:: Volume 20, Issue 2 (4-2022) ::
Int J Radiat Res 2022, 20(2): 291-297 Back to browse issues page
Increased second primary liver cancer risk in young breast cancer patients undergoing radiotherapy and chemotherapy: a nationwide population-based study
I. Seo, H. Jang
Department of Microbiology, and Department of Radiation Oncology, School of Medicine, Dongguk University, 123 Dongdae-ro, Gyeongju, Gyeongsangbuk-do 380660, Republic of Korea , opencagejhs@gmail.com
Abstract:   (352 Views)
Background: Although chemotherapy (CT) and radiotherapy (RT) are important breast cancer (BC) treatment modalities, they can cause other cancers. However, second cancers of liver and stomach tend to be ignored during BC treatment. In this study, the incidence patterns of second primary cancer of liver and stomach were analyzed. Materials and Methods: The insurance claim data of patients that underwent definitive surgery from 2009 to 2010 were analyzed. Standardized incidence ratios (SIRs) were used to estimate the relative risks of second primary liver cancer (SPLC) and second primary stomach cancer (SPSC). In addition, hazard ratios (HRs) of risk factors were analyzed. Data were obtained on 21,024 BC patients that underwent definitive mastectomy. Results: The median follow-up period was 105.5 months. Overall SIRs for SPLC and SPSC were 7.26 (p<0.01) and 2.92 (p<0.01). In the young age group (aged 20–39 years), the crude HR for CT was 2.27 (p < 0.05) and the age/RT adjusted HR was 2.37 (p<0.05). RT also showed a tendency to induce SPLC. The effect of CT peaked within 5 years after treatment, whereas the effect of RT gradually increased after 5 years. Conclusion: This study shows CT and RT both increase the risk of SPLC in BC patients and that these increases are greater in young BC patients. Times to SPLC occurrence after RT and CT were found to differ.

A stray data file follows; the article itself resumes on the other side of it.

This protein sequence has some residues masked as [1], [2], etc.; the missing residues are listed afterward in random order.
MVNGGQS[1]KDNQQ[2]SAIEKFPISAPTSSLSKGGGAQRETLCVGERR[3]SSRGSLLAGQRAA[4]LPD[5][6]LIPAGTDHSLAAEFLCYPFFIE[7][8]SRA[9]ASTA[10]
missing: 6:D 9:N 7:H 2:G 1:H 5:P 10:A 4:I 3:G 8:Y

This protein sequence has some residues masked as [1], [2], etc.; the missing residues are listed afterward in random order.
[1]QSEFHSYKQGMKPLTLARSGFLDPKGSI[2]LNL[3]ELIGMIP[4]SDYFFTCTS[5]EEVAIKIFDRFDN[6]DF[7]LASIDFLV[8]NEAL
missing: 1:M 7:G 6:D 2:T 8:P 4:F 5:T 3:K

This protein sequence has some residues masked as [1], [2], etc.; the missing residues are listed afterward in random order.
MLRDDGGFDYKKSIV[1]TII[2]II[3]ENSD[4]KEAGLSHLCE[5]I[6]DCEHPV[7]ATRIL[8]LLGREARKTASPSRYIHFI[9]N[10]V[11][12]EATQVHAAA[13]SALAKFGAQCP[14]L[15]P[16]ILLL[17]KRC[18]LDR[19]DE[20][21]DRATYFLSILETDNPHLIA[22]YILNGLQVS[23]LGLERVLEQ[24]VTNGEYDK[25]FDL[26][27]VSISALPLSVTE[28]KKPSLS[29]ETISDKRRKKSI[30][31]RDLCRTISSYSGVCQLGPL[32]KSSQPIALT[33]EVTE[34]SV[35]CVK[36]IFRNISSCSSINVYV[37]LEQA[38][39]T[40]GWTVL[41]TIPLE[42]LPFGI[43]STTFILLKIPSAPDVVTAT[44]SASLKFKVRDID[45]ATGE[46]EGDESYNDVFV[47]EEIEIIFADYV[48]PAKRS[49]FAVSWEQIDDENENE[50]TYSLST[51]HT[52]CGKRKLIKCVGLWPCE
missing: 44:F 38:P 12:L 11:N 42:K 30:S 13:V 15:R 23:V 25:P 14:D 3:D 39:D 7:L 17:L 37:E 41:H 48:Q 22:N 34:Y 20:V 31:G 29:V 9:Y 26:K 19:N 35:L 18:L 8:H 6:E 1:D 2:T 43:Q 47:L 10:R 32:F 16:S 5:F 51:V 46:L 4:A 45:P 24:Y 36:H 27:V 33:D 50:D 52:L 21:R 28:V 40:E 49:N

Keywords: Breast cancer, chemotherapy, radiotherapy, second primary liver cancer.
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Type of Study: Original Research | Subject: Radiation Biology



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